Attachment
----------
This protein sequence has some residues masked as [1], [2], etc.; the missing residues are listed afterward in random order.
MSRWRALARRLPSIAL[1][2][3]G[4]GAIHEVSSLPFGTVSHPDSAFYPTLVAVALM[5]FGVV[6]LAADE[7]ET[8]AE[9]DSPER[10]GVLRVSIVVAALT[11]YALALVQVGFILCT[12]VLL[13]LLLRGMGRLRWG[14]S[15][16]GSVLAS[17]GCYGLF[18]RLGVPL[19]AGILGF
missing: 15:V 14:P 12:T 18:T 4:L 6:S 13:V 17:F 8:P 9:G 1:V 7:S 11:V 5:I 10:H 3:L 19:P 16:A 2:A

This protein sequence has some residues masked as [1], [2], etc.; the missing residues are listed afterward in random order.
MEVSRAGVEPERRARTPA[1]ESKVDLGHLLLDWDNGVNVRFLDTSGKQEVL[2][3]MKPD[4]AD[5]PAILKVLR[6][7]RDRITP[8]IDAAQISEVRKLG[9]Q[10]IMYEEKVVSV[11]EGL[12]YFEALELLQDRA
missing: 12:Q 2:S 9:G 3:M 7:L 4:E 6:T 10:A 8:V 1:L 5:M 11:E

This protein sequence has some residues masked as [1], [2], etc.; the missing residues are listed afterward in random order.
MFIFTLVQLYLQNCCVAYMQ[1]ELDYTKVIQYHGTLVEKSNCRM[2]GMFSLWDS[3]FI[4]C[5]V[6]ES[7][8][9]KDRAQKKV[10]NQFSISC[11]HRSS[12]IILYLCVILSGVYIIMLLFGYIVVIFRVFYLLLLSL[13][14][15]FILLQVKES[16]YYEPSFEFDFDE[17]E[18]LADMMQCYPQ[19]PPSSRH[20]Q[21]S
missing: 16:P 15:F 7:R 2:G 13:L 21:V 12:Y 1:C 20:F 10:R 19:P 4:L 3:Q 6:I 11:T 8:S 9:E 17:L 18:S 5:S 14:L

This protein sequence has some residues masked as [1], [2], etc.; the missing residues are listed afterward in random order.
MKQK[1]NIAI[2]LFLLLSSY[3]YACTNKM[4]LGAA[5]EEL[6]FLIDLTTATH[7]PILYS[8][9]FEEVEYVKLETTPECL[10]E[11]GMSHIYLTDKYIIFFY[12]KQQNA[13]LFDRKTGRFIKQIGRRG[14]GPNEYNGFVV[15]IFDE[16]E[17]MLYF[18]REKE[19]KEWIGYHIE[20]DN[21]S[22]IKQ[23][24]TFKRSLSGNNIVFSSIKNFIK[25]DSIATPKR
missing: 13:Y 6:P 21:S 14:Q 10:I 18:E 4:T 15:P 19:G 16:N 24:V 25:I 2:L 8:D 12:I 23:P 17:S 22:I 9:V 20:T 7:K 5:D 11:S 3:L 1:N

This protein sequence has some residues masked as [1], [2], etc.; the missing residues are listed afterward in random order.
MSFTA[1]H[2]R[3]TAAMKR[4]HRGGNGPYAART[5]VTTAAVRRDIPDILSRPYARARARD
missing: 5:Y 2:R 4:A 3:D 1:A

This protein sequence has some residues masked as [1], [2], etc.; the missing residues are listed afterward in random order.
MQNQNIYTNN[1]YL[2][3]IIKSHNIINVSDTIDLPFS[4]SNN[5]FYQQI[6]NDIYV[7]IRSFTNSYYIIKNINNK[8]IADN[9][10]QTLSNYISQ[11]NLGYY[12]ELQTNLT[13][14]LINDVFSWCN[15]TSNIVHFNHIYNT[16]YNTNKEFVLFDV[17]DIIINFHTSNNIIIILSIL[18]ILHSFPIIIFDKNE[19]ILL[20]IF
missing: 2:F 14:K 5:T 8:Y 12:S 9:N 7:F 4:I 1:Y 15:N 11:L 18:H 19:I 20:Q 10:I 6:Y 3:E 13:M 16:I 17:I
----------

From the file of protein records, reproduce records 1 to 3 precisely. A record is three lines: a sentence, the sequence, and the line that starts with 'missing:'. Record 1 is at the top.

This protein sequence has some residues masked as [1], [2], etc.; the missing residues are listed afterward in random order.
MSRWRALARRLPSIAL[1][2][3]G[4]GAIHEVSSLPFGTVSHPDSAFYPTLVAVALM[5]FGVV[6]LAADE[7]ET[8]AE[9]DSPER[10]GVLRVSIVVAALT[11]YALALVQVGFILCT[12]VLL[13]LLLRGMGRLRWG[14]S[15][16]GSVLAS[17]GCYGLF[18]RLGVPL[19]AGILGF
missing: 15:V 14:P 12:T 18:T 4:L 6:S 13:V 17:F 8:P 9:G 1:V 7:S 11:V 5:I 10:H 3:L 19:P 16:A 2:A

This protein sequence has some residues masked as [1], [2], etc.; the missing residues are listed afterward in random order.
MEVSRAGVEPERRARTPA[1]ESKVDLGHLLLDWDNGVNVRFLDTSGKQEVL[2][3]MKPD[4]AD[5]PAILKVLR[6][7]RDRITP[8]IDAAQISEVRKLG[9]Q[10]IMYEEKVVSV[11]EGL[12]YFEALELLQDRA
missing: 12:Q 2:S 9:G 3:M 7:L 4:E 6:T 10:A 8:V 1:L 5:M 11:E

This protein sequence has some residues masked as [1], [2], etc.; the missing residues are listed afterward in random order.
MFIFTLVQLYLQNCCVAYMQ[1]ELDYTKVIQYHGTLVEKSNCRM[2]GMFSLWDS[3]FI[4]C[5]V[6]ES[7][8][9]KDRAQKKV[10]NQFSISC[11]HRSS[12]IILYLCVILSGVYIIMLLFGYIVVIFRVFYLLLLSL[13][14][15]FILLQVKES[16]YYEPSFEFDFDE[17]E[18]LADMMQCYPQ[19]PPSSRH[20]Q[21]S
missing: 16:P 15:F 7:R 2:G 13:L 21:V 12:Y 1:C 20:F 10:R 19:P 4:L 3:Q 6:I 11:T 8:S 9:E 17:L 18:S 5:S 14:L